Expedition Colombia was founded by Jules Domine, a French hydrologist. Domine didn’t join us on this trip because he was preparing for a peaceful protest in Narisses, of a development that could soon make expeditions like this one a thing of memory: the Porvenir II, a $800 million, 400-foot-tall hydroelectric dam that would flood 2,000 acres in the basin and occupy 27 kilometers of the Samana, generating 352 megawatts of electricity. The project would meet 3 percent of the country’s existing power needs.
The project is hailed by local government officials as a bringer of jobs, predictably, as progress. It is a symbol of the kind of economic development that is newly possible, thanks to the end of the long civil war. There’s some truth to that. Anticipated growth in post-conflict Colombia means a spike in demand for power, and villagers in these low-lying communities subsist on meager incomes generated by fishing and panning for gold. The construction phase of a new dam would mean an influx of 5,000 direct and indirect jobs and $1.4 million a year in royalties paid to the government, which is why the mayors of nearby cities have all lent support to the project, and Colombians are building makeshift wooden cambuches on the banks to join the census and stake claim to the cash they may earn if they’re forced to “relocate.” But the jobs that remain once the dam is built are estimated to number in the dozens, not the hundreds, and the residents who live here now must face the prospect of being forced to leave a home that only in the last few years had finally become safe to occupy.
“It could be said that the war kept the Samana safe,” wrote Carlos Gutierrez Torres, in an April 2017 editorial in the Colombian newspaper El Spectador. “The conflict allowed the conservation of some ecosystems, either because the armed actors imposed limits to the degradation of the environment, or because they appropriated these territories and nobody dared to step on them.”
Thus, Domines’ somewhat quixotic protest, an earnest but uphill attempt to save the Samana from a fate that would instantly transform its rushing waters into a lake. He and other activists have lobbied, marched and ultimately filed a lawsuit, and the gathering that followed our trip down the river would mark the largest collection of advocates for the river in anyone’s memory. Protesters floated from where our trip ended to the bridge above Narisses, where they formed a human chain of more than 500 people. Many of the 62 families in the basin depend directly on gold-panning and fishing for catfish, herring and the prized bocachico.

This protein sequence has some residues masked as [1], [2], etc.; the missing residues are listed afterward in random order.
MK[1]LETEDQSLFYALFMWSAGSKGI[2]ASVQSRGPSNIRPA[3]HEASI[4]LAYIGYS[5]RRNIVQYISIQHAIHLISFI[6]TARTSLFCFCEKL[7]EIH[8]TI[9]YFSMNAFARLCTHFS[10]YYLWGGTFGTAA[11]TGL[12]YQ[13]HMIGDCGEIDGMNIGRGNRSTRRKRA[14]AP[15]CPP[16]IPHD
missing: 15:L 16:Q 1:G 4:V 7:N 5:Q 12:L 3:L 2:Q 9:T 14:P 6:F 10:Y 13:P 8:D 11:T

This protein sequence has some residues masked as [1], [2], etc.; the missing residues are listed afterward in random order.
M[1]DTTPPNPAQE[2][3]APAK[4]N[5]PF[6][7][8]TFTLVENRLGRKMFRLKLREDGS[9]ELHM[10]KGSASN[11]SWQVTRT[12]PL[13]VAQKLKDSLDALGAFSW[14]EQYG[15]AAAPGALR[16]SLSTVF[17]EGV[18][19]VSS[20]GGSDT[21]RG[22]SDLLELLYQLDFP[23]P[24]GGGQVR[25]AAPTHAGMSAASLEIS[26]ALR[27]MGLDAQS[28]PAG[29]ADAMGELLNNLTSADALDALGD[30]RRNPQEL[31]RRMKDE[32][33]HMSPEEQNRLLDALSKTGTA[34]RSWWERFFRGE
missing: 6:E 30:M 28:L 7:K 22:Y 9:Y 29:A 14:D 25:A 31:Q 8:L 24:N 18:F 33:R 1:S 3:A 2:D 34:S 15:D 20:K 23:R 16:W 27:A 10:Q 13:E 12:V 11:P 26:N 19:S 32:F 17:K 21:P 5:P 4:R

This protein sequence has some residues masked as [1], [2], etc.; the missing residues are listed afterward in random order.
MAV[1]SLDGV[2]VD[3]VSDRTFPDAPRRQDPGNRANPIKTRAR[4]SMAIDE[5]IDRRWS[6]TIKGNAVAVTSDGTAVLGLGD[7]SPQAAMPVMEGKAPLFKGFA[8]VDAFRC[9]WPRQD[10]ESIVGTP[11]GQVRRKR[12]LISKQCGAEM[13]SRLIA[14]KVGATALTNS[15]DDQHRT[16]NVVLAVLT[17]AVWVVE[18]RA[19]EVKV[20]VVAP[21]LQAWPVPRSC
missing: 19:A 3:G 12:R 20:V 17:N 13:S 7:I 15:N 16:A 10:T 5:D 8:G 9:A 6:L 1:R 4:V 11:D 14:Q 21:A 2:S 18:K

But before all that, we floated the Rio Verde, for what may be one of the last such expeditions ever. Something about the finite nature of this offering made it that much more special, if bittersweet. Imagine being one of the last to climb Mt. Everest, or hike the Swiss Alps. An adventure you’ll never be able to repeat is an adventure you’ll never forget.
The hike to the put-in was only tough because muddy descents test the kneecaps of certain (ahem) middle-aged men. Had we done this trek a year earlier, we’d have much bigger potential problems than a twisted ankle: the prospect of a kidnapping for ransom. At the put in, Jules and his fellow guides blew up the rafts as I surveyed the landscape: emerald green water gliding between tree-lined banks, toucans and blue and yellow Macaws calling out for mates across the divide, and… nothing else. No ostentatious riverfront palaces, no chainsaws ripping through Ceiba trees in the distance, no hunters blasting away at ducks in the blind. Just the blissful cacophony of the jungle.
There is no place I’d ever rather be than on a river. Any river. Especially as a guide, and especially as a city-dweller who has always struggled to quiet the din of thought, rumbling through my distractible mind. Rivers demand a focus that forbids ruminating on anything but finding a clean line. They provide a constantly changing landscape, one vista giving way to the next, forever.
Our first day on the Rio Verde didn’t include much in the way of whitewater. This is a calmer, prettier stretch of the Samana, an opportunity for passengers to swap stories. I learned that after the gathering in Narisses, Jules would head south for a month-long trek on the mighty Amazon river, a float never before undertaken in a single stretch. Jules has run rivers around the world. The Samana is his favorite, he says. The play spots in the whitewater sections are thrilling, the pace of life in San Francisco, where he lives, is chill.